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Assistant professor quoted on college football financial losses

August 20, 2020

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With football season fast approaching, the financial impact of a cut-back season could be staggering.

However, it’s still too early to know exactly how much money could disappear due to changes caused by the pandemic, said Steven Salaga, an assistant professor in the UGA Mary Frances Early College of Education.

“How much revenue is actually lost is going to depend on how many games are played this year and whether or not there are fans in attendance,” Salaga told the Georgia Recorder. “A total loss of the season is obviously the worst-case scenario, assuming there is a season in 2021. Programs like UGA and Georgia Tech are best-prepared financially to handle this. Football Bowl Subdivision (FBS) programs such as Georgia Southern and Georgia State rely more heavily on institutional support.”

According to the article, UGA football generated more than $176 million in 2018, while Georgia Tech brought in more than $91 million. Football programs are often the biggest moneymakers on college campuses and help fund other athletic programs like tennis, rowing, swimming and wrestling, which often do not generate enough funds to sustain themselves.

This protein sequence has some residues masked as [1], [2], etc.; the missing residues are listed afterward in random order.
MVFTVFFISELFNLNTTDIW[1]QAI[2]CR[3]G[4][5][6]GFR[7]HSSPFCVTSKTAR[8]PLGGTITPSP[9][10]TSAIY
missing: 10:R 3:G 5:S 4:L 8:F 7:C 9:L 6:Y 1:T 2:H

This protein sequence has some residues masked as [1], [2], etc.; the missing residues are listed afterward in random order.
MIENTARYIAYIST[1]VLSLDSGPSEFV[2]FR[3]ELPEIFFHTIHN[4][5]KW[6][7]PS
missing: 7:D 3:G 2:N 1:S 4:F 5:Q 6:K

To balance out potential financial losses, some business owners are hoping that the money locals normally spend during gameday weekends will be spent more consistently during the weekdays instead. According to Salaga, research shows that this optimism might be justified.

“You have people that come to town and spend money at bars and restaurants, but then much of the local population that would have been doing the same thing on a normal weekend is now not doing so because they want to avoid the out-of-town visitors,” said Salaga, who teaches in the College’s department of kinesiology. “To be fair, there is some limited work by non-partisan economists that shows modest increases in taxable sales revenues tied to college football. Overall, a lost season may hurt local businesses, but any negative impacts are not as large as one may think.”

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Related links: Department of Kinesiology